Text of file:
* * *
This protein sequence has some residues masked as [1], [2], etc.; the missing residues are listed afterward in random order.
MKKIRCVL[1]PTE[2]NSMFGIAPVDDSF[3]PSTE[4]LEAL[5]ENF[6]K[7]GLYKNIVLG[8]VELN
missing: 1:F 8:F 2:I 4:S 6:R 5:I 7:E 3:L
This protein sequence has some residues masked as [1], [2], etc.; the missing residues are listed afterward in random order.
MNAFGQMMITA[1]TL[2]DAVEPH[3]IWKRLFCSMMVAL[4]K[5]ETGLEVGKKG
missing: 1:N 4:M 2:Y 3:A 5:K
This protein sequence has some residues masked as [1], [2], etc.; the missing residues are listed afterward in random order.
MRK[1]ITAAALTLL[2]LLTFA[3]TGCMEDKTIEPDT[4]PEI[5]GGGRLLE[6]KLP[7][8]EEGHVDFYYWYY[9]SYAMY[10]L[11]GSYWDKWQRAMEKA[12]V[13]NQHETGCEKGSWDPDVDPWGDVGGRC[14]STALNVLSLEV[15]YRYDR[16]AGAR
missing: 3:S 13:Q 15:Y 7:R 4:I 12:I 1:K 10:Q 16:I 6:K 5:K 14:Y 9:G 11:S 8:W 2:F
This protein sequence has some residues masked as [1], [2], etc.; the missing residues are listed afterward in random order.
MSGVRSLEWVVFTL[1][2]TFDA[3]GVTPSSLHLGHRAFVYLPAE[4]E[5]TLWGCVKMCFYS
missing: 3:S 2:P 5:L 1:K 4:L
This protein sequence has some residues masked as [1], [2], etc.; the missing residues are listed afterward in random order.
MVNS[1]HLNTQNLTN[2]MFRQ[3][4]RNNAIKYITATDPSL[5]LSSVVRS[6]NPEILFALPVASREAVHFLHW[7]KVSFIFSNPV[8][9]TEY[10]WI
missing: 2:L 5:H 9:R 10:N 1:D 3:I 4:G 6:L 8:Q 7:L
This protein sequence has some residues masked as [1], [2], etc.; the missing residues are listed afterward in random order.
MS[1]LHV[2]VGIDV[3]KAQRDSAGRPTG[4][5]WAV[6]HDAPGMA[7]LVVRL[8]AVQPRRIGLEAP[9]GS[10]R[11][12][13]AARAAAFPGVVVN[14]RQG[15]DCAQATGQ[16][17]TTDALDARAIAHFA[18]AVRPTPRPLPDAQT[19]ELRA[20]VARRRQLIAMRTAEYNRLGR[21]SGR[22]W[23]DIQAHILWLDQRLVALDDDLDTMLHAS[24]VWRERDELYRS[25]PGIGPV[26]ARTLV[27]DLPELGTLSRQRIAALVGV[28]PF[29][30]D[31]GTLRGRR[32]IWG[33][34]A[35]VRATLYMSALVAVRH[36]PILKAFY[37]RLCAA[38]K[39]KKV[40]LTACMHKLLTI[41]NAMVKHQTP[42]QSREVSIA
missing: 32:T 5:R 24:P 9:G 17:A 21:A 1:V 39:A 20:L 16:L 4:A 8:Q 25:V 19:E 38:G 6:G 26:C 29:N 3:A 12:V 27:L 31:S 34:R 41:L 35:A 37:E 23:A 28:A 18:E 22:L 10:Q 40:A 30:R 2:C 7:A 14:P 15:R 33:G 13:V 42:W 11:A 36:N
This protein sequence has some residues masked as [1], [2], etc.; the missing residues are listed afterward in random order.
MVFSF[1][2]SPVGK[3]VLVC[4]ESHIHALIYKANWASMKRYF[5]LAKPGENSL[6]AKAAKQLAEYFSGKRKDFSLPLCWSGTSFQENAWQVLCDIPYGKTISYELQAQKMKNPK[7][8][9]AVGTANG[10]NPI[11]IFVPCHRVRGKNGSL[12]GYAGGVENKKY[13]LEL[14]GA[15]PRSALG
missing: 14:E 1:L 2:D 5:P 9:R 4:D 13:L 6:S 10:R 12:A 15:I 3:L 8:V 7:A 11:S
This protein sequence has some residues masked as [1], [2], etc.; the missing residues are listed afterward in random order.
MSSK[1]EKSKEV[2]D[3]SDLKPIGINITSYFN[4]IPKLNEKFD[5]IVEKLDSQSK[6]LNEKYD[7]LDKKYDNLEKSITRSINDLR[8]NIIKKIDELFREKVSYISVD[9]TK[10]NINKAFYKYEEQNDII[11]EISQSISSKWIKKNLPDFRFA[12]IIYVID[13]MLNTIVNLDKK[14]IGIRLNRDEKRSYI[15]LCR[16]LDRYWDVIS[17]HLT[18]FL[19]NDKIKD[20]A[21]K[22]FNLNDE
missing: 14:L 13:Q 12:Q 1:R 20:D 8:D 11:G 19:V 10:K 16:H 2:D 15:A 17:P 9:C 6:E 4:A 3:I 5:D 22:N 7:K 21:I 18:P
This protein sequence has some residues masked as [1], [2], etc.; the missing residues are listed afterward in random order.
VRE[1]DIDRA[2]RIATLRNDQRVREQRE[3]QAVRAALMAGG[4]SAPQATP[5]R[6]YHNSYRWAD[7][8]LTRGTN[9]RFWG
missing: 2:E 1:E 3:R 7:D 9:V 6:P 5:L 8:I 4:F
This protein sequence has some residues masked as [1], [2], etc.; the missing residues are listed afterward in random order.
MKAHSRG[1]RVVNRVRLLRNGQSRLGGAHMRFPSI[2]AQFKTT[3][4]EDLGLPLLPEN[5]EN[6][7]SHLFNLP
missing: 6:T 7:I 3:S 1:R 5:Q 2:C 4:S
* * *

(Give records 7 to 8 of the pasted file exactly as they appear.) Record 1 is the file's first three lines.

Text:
This protein sequence has some residues masked as [1], [2], etc.; the missing residues are listed afterward in random order.
MVFSF[1][2]SPVGK[3]VLVC[4]ESHIHALIYKANWASMKRYF[5]LAKPGENSL[6]AKAAKQLAEYFSGKRKDFSLPLCWSGTSFQENAWQVLCDIPYGKTISYELQAQKMKNPK[7][8][9]AVGTANG[10]NPI[11]IFVPCHRVRGKNGSL[12]GYAGGVENKKY[13]LEL[14]GA[15]PRSALG
missing: 14:E 1:L 2:D 5:P 9:R 4:D 13:L 6:S 10:R 12:A 15:I 3:L 8:V 7:A 11:S
This protein sequence has some residues masked as [1], [2], etc.; the missing residues are listed afterward in random order.
MSSK[1]EKSKEV[2]D[3]SDLKPIGINITSYFN[4]IPKLNEKFD[5]IVEKLDSQSK[6]LNEKYD[7]LDKKYDNLEKSITRSINDLR[8]NIIKKIDELFREKVSYISVD[9]TK[10]NINKAFYKYEEQNDII[11]EISQSISSKWIKKNLPDFRFA[12]IIYVID[13]MLNTIVNLDKK[14]IGIRLNRDEKRSYI[15]LCR[16]LDRYWDVIS[17]HLT[18]FL[19]NDKIKD[20]A[21]K[22]FNLNDE
missing: 14:L 13:Q 12:Q 1:R 20:D 8:D 11:G 19:V 10:K 16:H 2:D 15:A 17:P 9:C 6:E 4:A 3:I 5:D 22:N 7:K 21:I 18:P